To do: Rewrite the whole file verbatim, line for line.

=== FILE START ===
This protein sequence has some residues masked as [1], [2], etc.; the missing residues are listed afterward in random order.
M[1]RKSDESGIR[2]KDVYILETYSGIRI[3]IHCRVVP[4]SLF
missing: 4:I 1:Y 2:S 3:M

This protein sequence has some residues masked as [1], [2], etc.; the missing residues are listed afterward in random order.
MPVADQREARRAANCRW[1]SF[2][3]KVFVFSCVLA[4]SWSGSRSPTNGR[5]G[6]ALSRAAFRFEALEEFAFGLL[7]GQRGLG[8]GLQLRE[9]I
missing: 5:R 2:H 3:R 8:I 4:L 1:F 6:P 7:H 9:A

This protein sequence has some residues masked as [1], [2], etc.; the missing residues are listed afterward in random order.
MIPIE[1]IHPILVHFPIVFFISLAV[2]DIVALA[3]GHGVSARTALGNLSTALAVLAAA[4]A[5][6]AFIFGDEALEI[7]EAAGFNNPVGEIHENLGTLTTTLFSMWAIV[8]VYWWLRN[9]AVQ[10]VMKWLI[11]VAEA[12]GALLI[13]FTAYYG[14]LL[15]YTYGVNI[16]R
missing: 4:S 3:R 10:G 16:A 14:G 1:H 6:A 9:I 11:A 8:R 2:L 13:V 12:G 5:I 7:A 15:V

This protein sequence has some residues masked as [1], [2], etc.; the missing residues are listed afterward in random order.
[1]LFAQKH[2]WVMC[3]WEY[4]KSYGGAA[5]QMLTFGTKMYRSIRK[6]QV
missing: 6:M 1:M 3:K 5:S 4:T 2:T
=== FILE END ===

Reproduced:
This protein sequence has some residues masked as [1], [2], etc.; the missing residues are listed afterward in random order.
M[1]RKSDESGIR[2]KDVYILETYSGIRI[3]IHCRVVP[4]SLF
missing: 4:I 1:Y 2:S 3:M

This protein sequence has some residues masked as [1], [2], etc.; the missing residues are listed afterward in random order.
MPVADQREARRAANCRW[1]SF[2][3]KVFVFSCVLA[4]SWSGSRSPTNGR[5]G[6]ALSRAAFRFEALEEFAFGLL[7]GQRGLG[8]GLQLRE[9]I
missing: 5:R 2:H 3:R 8:I 4:L 1:F 6:P 7:H 9:A

This protein sequence has some residues masked as [1], [2], etc.; the missing residues are listed afterward in random order.
MIPIE[1]IHPILVHFPIVFFISLAV[2]DIVALA[3]GHGVSARTALGNLSTALAVLAAA[4]A[5][6]AFIFGDEALEI[7]EAAGFNNPVGEIHENLGTLTTTLFSMWAIV[8]VYWWLRN[9]AVQ[10]VMKWLI[11]VAEA[12]GALLI[13]FTAYYG[14]LL[15]YTYGVNI[16]R
missing: 4:S 3:R 10:G 16:A 14:G 1:H 6:A 9:I 11:A 8:R 2:L 13:V 12:G 5:I 7:A 15:V

This protein sequence has some residues masked as [1], [2], etc.; the missing residues are listed afterward in random order.
[1]LFAQKH[2]WVMC[3]WEY[4]KSYGGAA[5]QMLTFGTKMYRSIRK[6]QV
missing: 6:M 1:M 3:K 5:S 4:T 2:T